The OTTO Story

OTTO Pizza owners Mike Keon (L) and Anthony Allen with Portland Mayor Mike Brennan.

The story of OTTO Pizza is the story of two men, Anthony Allen and Mike Keon, from startling different culinary backgrounds and experience, united by a singular vision: the notion that pizza is serious food with the potential to transcend its reputation as mere take-out chow by re-imagining the possibilities that exist beyond red sauce and mozzeralla.

A native of Nantucket, Mass., Allen founded his first pizza shop there at the age of 17; he skillfully modeled Anthony’s Pizza on an Italian port-side shop, and attracted droves of tourists. During the next decade of summers, his pizza reigned at the gateway of the island, and based on this success he expanded to Martha’s Vineyard.

Keon, on the other hand, followed his life-long interest in cooking out to sea, where he worked in the galleys on fishing boats plying the waters around the Aleutian Islands and mainland Alaska for more than12 years. Keeping a hungry fishing crew from quickly becoming bored with the same-old, same-old is no easy task and Mike’s ability to keep a steady stream of inventive and satisfying dishes flowing out of the galley was well honed thanks to perseverance, expert planning and Julia Child’s Mastering the Art of French Cooking.

Anthony and Mike met years ago as the owners of separate establishments that happened to be located near to one another in a small town north of Boston. During their downtime, they’d swap stories about where their culinary adventures had taken them through the years.

Anthony, for example, told Mike about the time he built a pizza oven from a scavenged 55-gallon oil drum and taught the locals in Tanzania how to stretch dough and make a pie, and Mike regaled Anthony with tales of life at sea, like the time he tried to cook Thanksgiving dinner on a fishing boat off the coast of Alaska in the middle of a violent storm. At one point, Mike said, the boat lurched hard and the oven door flew open. The roasting pan and turkey, “shot out like a bobsled. Chasing that half-cooked, fat-slathered bird around the galley, trying to capturing the slippery thing and return it to the oven before going back on deck … it was just another day at sea.”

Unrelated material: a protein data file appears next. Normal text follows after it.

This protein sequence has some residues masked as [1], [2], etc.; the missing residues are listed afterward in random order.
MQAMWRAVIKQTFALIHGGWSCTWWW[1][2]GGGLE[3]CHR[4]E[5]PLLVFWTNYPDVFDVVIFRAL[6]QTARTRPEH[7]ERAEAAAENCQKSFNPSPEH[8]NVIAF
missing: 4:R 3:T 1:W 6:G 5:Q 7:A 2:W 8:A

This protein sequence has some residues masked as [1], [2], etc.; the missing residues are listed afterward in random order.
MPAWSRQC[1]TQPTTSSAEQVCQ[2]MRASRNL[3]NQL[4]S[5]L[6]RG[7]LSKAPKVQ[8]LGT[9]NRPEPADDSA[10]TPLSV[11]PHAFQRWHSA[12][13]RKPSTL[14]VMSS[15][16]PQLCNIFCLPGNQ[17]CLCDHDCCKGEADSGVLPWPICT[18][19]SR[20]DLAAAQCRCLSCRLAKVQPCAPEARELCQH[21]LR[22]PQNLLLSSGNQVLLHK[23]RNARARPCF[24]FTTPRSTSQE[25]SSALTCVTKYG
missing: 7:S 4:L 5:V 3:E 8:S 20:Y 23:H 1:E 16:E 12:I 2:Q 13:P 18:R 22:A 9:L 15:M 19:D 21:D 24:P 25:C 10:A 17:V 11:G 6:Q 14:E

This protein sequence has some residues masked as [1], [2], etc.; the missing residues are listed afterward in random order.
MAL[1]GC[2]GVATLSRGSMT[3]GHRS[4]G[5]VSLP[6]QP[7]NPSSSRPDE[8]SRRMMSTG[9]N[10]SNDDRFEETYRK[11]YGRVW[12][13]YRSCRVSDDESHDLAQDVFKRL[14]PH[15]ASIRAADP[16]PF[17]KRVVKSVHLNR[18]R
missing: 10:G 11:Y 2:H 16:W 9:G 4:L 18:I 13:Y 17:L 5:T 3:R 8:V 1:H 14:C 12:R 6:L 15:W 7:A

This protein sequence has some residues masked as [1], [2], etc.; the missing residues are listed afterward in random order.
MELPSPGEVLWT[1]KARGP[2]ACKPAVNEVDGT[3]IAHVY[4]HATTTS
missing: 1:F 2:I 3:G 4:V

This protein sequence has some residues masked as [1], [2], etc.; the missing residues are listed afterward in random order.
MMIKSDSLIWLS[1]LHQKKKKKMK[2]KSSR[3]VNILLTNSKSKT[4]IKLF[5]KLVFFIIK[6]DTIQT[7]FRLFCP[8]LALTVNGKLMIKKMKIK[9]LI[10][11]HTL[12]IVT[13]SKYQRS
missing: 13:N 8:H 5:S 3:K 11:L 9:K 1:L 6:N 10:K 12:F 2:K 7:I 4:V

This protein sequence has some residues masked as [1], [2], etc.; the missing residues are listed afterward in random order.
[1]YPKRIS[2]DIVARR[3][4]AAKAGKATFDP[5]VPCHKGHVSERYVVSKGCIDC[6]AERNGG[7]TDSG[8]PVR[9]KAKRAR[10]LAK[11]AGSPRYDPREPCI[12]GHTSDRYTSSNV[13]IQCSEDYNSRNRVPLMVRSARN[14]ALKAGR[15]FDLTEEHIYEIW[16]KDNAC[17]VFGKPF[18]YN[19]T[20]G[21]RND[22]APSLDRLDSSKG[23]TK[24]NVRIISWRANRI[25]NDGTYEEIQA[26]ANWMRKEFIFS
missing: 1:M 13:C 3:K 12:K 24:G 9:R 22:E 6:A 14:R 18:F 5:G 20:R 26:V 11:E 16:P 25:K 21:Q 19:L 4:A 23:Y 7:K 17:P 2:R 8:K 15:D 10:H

Eventually, they hit on the idea that they should try something together, and pizza seemed to offer the perfect opportunity to unite Anthony’s decades of experience, Mike’s penchant for putting together ingredients that aren’t necessarily obvious choices and their shared vision of taking something considered commonplace and playing with the creative possibilities.

So they formed a partnership — and OTTO Pizza was born in Portland, Maine, in June 2009.

Asked what it is they love about pizza, both Mike and Anthony agree that the answer lies in its simplicity; that it is gratifying, represents real food and that, ultimately, less is more. This aesthetic reigns large at Otto.

Both Anthony and Mike are quick to acknowledge that it takes more than a good idea to turn out extraordinary food. It takes teamwork, and Mike and Anthony have sought out the best people to join their team. Each member shares their vision of consistently well-executed, uncomplicated food.

We hope you enjoy it.

13 thoughts on “The OTTO Story

  1. I can’t find Otto’s menu and I seemingly have been all over the website?? I can’t find how to reach anyone either? Is there another website? I am not new to the internet… 🙂

  2. Anthony, I’m a close friend of your mom Martha. I have lost touch with her.please contact me as I’m worried about her. Don Eaton. 603.851.8017

  3. Hello Mike and Anthony,

    My name is Doug Jones I’m at the service contractor in Connecticut and I’ve been in business for 34 years serving customers with our services. I would love to talk to you guys about possibly starting in Auto pizza place in Madison Connecticut where I grew up. I have over 8000 customers in my town and surrounding towns. I have a very calm easy way with my customers. I think if I started hey hip place there would be endless possibilities. A lot of people say that I’m like the mayor in town, meaning I know everybody. I’ve always wanted to start a place like this I thought about sushi burger kind a like the Lola41 one and Nantucket , Or like an auto pizza in Chester Connecticut. I’m looking to start a small place with fresh food, and a quick results. I went into Otto pizza in Chester , And I was so impressed with how I walked in order the pizza and I was out the door within six minutes. That to me as convenience and extraordinarily quick service. I would love to talk to you guys on the possibility of starting in the otto pizza joint. We could talk about what other businesses I have and what success I have with them. Please feel free to email me anytime at

    Thank you so much for your time,
    Doug Jones

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  5. my name is otto moellering